Feb 2, 2020 - Politics & Policy

Raising Bernie as Bernie rises

Trump supporters demonstrate against Sanders, April 15, 2019, Bethlehem, Pennsylvania. Photo: Mark Makela/Getty Images

Bernie Sanders has surged to the front of the polls ahead of Monday's Iowa caucuses. And some of Trump's political advisers say they are doing their best to help him stay there.

Behind the scenes: "We're trying to promote the rise," said a Trump adviser. "The campaign has been pumping up the national messaging behind Bernie, pushing out fundraising emails. When you attack his policies, it gets the media to talk about him."

  • The adviser said that highlighting Sanders, a self-described democratic socialist, helps Trump put the whole field of Democrats under a socialist umbrella.
  • But a senior White House official told me that even if they agreed it would be nice to face Sanders in the general election, they were skeptical that the campaign had the capacity to help a Democratic candidate win. "We tried it with Pocahontas and look how that went," the official said.
  • Another senior White House official said the campaign's efforts to elevate Sanders seemed more reactive than strategic.

Between the lines: Trump advisers, including two senior White House officials, told me that elevating Sanders is far from the main reason so many Trump surrogates are going to Iowa. They want to get free media coverage. And it's working, with the Trump team's visit dominating the front page of Iowa's Des Moines Register the week before the caucuses.

  • A Trump adviser told me they plan to do the same for future Democratic primary contests.

Go deeper: Biden surrogates test electability argument ahead of Iowa clash with Sanders

Go deeper

Biden surrogates test electability argument ahead of Iowa clash with Sanders

Biden at an event in Cedar Rapids the weekend before the Iowa caucuses. Photo: Justin Sullivan/Getty Images

DES MOINES, Iowa — Former Sen. Chris Dodd (D-Conn.), a friend and top surrogate for Joe Biden, said Sunday that if Bernie Sanders were the Democratic nominee, he'd have a "very difficult time" beating President Trump and pose a "serious" threat to Speaker Nancy Pelosi's ability to retain control of the House.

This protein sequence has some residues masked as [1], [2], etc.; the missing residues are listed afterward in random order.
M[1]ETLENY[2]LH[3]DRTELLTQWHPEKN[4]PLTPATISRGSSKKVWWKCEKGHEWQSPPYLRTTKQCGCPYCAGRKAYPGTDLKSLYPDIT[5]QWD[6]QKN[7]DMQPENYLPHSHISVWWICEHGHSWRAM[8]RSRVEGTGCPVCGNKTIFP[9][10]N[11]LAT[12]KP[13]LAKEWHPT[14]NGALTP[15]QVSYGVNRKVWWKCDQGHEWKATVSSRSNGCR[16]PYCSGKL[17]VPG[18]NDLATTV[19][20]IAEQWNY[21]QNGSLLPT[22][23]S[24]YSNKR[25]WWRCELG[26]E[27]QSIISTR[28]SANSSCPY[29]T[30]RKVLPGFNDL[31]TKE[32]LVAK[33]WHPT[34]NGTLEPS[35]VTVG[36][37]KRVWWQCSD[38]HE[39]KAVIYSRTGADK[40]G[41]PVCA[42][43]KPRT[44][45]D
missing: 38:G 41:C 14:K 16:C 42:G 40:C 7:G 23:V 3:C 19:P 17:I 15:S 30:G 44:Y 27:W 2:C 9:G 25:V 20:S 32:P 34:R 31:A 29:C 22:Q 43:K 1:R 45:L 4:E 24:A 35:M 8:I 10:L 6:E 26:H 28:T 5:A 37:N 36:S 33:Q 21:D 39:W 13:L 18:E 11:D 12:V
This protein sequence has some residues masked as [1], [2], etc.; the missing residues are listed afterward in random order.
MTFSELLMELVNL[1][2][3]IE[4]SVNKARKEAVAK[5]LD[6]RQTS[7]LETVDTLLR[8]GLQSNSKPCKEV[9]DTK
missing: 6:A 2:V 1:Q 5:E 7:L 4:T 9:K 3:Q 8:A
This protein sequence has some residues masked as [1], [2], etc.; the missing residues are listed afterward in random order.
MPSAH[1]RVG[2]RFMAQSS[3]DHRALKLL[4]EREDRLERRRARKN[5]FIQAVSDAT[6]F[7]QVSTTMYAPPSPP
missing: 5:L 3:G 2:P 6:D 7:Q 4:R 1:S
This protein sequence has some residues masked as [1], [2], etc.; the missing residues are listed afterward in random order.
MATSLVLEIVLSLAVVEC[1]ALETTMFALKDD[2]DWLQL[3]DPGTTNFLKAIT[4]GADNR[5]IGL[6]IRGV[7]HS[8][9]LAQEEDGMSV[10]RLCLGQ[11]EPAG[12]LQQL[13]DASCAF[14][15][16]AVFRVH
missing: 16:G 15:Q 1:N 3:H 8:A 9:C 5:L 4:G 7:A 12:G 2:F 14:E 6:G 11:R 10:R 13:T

Why it matters: On the eve of the Iowa caucuses, Biden surrogates are testing electability arguments against Sen. Sanders, the perceived front-runner there, while lowering expectations about how well the former vice president may do in the first contest in the nation.

Trump's Iowa caucus

Trump speaks during a campaign rally at Drake University in Des Moines, Jan. 30. Photo: Saul Loeb/AFP via Getty Images

The star guest spotted at a Sheraton in Des Moines in recent days was Elizabeth Warren's golden retriever, Bailey. But in a conference room off the same hotel lobby, Trump campaign operatives have been quietly orchestrating a massive operation for tomorrow's Republican caucuses.

Why it matters: The Trump campaign is using Iowa as a testing ground for the rest of the campaign trail.

The Sanders surge shapes the Iowa caucuses

Data: Axios research; Note: (*) indicates a year where the majority was uncommitted; Chart: Naema Ahmed/Axios

DES MOINES, Iowa — Bernie Sanders' momentum is shaping the final hours of the race to win tonight's Iowa caucuses, forcing his rivals to lower expectations and feeding the Democratic establishment's fears about what a Sanders victory could do to the party.

The state of play: Advisers to Joe Biden and Pete Buttigieg are already insisting that Iowa's not everything in advance of possible disappointments tonight. "We view Iowa as the beginning, not the end," Biden adviser Symone Sanders said Sunday.